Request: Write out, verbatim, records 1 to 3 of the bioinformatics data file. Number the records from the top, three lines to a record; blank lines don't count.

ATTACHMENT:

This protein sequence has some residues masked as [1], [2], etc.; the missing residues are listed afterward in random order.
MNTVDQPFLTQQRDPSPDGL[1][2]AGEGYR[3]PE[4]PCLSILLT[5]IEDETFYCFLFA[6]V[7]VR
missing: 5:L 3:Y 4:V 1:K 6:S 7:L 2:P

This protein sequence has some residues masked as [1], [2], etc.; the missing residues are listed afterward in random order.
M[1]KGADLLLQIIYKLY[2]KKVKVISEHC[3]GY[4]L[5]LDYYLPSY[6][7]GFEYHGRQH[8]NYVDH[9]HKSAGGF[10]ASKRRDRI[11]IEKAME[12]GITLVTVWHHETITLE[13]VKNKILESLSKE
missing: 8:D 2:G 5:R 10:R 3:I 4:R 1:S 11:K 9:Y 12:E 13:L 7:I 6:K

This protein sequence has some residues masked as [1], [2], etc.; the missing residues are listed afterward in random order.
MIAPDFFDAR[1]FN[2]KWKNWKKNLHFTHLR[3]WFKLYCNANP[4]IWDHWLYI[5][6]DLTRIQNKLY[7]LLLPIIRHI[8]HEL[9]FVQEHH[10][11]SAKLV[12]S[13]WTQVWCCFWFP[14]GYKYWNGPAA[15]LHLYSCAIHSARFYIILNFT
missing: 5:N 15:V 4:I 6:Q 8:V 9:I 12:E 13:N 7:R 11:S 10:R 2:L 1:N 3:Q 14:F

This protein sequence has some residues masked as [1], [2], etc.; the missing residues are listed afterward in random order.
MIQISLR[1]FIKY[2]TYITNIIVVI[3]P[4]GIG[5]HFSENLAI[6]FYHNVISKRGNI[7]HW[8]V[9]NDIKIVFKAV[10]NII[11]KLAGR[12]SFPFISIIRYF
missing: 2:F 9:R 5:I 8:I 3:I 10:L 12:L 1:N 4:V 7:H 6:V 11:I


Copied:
This protein sequence has some residues masked as [1], [2], etc.; the missing residues are listed afterward in random order.
MNTVDQPFLTQQRDPSPDGL[1][2]AGEGYR[3]PE[4]PCLSILLT[5]IEDETFYCFLFA[6]V[7]VR
missing: 5:L 3:Y 4:V 1:K 6:S 7:L 2:P

This protein sequence has some residues masked as [1], [2], etc.; the missing residues are listed afterward in random order.
M[1]KGADLLLQIIYKLY[2]KKVKVISEHC[3]GY[4]L[5]LDYYLPSY[6][7]GFEYHGRQH[8]NYVDH[9]HKSAGGF[10]ASKRRDRI[11]IEKAME[12]GITLVTVWHHETITLE[13]VKNKILESLSKE
missing: 8:D 2:G 5:R 10:R 3:I 4:R 1:S 11:K 9:Y 12:E 13:L 7:I 6:K

This protein sequence has some residues masked as [1], [2], etc.; the missing residues are listed afterward in random order.
MIAPDFFDAR[1]FN[2]KWKNWKKNLHFTHLR[3]WFKLYCNANP[4]IWDHWLYI[5][6]DLTRIQNKLY[7]LLLPIIRHI[8]HEL[9]FVQEHH[10][11]SAKLV[12]S[13]WTQVWCCFWFP[14]GYKYWNGPAA[15]LHLYSCAIHSARFYIILNFT
missing: 5:N 15:V 4:I 6:Q 8:V 9:I 12:E 13:N 7:R 11:S 10:R 2:L 1:N 3:Q 14:F